Shaun Hedican speaks about his eagle staff project artwork, behind him, during the Converging Lines: Recent Artwork from the Northwest Panel Discussion and Reception on Jan. 21 at the Thunder Bay Art Gallery.

By Rick Garrick

THUNDER BAY – Birch bark is featured in the work of two artists from the Northern Superior Region at the Thunder Bay Art Gallery’s Converging Lines: Recent Artwork from the Northwest exhibition.

“I heat my house with birch, so I wanted to make better use of the birch tree than simply burning it all for heat, to sort of honour the birch,” says Shaun Hedican, who lives in Biinjitiwaabik Zaaging Anishinaabek, during the Converging Lines: Recent Artwork from the Northwest Panel Discussion and Reception on Jan. 21. “So one thing I’ve been doing is dry distilling a lot of the bark, as well as painting on the bark. Dry distilling is like burning without oxygen. So you have a container that is more or less airtight, and you put the bark inside there and apply high heat and the pitch will seep out.”

One of Hedican’s artworks in the exhibition, which opened on Nov. 24 and closes on Feb. 25, was an eagle staff project made from Saskatoon wood treated with birch pitch.

“This is the beginnings of my Eagle Staff project,” Hedican says. “I included the bear — some of you may know already that I use a lot of bear symbolism. It represents my spirit guide.”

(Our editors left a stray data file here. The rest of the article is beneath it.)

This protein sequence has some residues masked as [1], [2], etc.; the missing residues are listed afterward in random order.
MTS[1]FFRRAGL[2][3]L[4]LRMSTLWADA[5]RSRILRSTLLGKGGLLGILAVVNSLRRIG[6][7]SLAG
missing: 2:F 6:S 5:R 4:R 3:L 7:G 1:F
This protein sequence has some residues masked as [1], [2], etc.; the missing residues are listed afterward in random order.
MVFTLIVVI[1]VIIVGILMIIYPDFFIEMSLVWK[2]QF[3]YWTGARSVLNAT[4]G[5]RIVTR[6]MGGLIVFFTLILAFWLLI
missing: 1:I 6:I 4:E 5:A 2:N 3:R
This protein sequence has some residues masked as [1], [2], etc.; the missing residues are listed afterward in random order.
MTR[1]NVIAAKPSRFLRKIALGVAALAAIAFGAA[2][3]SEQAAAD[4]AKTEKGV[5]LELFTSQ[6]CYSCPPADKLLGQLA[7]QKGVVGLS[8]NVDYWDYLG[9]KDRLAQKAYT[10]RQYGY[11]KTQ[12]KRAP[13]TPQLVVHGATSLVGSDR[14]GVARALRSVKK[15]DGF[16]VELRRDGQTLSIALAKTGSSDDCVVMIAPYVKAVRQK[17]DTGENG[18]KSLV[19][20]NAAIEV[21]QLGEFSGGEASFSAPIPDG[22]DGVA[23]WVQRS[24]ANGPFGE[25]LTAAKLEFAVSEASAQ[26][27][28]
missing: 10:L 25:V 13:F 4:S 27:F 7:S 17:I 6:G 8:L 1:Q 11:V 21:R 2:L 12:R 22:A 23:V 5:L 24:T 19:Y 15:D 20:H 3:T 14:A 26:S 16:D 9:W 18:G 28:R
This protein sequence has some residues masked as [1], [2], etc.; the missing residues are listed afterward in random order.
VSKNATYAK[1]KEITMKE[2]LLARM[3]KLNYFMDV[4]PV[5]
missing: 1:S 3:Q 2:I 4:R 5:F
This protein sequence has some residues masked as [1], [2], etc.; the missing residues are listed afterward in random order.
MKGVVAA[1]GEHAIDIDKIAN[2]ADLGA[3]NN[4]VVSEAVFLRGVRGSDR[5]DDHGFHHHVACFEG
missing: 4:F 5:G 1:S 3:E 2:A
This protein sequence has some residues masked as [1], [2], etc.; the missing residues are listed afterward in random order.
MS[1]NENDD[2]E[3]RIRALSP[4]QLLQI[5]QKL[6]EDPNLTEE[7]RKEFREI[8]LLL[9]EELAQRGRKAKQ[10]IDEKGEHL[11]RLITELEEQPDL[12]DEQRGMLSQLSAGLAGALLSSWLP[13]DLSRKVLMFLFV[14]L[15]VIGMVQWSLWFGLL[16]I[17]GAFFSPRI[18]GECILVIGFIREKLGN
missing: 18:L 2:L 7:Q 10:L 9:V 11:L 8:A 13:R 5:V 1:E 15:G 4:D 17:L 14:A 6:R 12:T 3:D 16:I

Hedican says a bear visited him one night while he was in a tent at his family’s camp on Lake Nipigon.

“Later that summer I made a drum, and when we put bear grease on that drum, that (bear) symbol appeared,” Hedican says. “It was a transparent spot on the hide.”

Red Rock Indian Band’s Cree Stevens also shared some of her birch bark artworks in the Converging Lines exhibition.

“A lot of my influences come from Woodland art,” Stevens says, noting that her mother always had artwork by Indigenous artists in their home. “As much as I loved that art, for some reason my focus or my goal from the beginning has been to use traditional materials that my people have used for years, but to make something new or use materials in a way that people hadn’t used them before or at least that I hadn’t seen them used before.”

Stevens says she tries to focus on wigwas, birch bark, in her artwork.

“It kind of just happened over a period of time,” Stevens says. “I started to use it in some of my art, and then when I couldn’t find the pieces I wanted to use for my art, I made them. So the first piece that I really made was the Wigwas Shawl.”

Stevens says she revitalized the Wigwas Shawl in one of her artworks in the exhibition.

“I like the idea of wearing a shawl and wearing birch bark as a protective part of that shawl,” Stevens says. “Birch bark has been important to all of us in this region for many different reasons, practically, artistically. Everything about it I love, and I didn’t realize how much I loved it until I actually started working with it as much as I have now.”

The exhibition, which was organized by Thunder Bay Art Gallery curator Nadia Kurd, also features the work of two other Indigenous artists: Kristy Cameron and Elliot Doxtater-Wynn.

“It’s been a very popular exhibit,” says Sharon Godwin, director of the Thunder Bay Art Gallery. “(Kurd) was intrigued by how (the artists) draw inspiration from other Anishinabe artists, people we know and love, Norval Morrisseau, Roy Thomas, Ahmoo Angeconeb, and specifically about the power lines in their work. So that’s the title: Converging Lines.”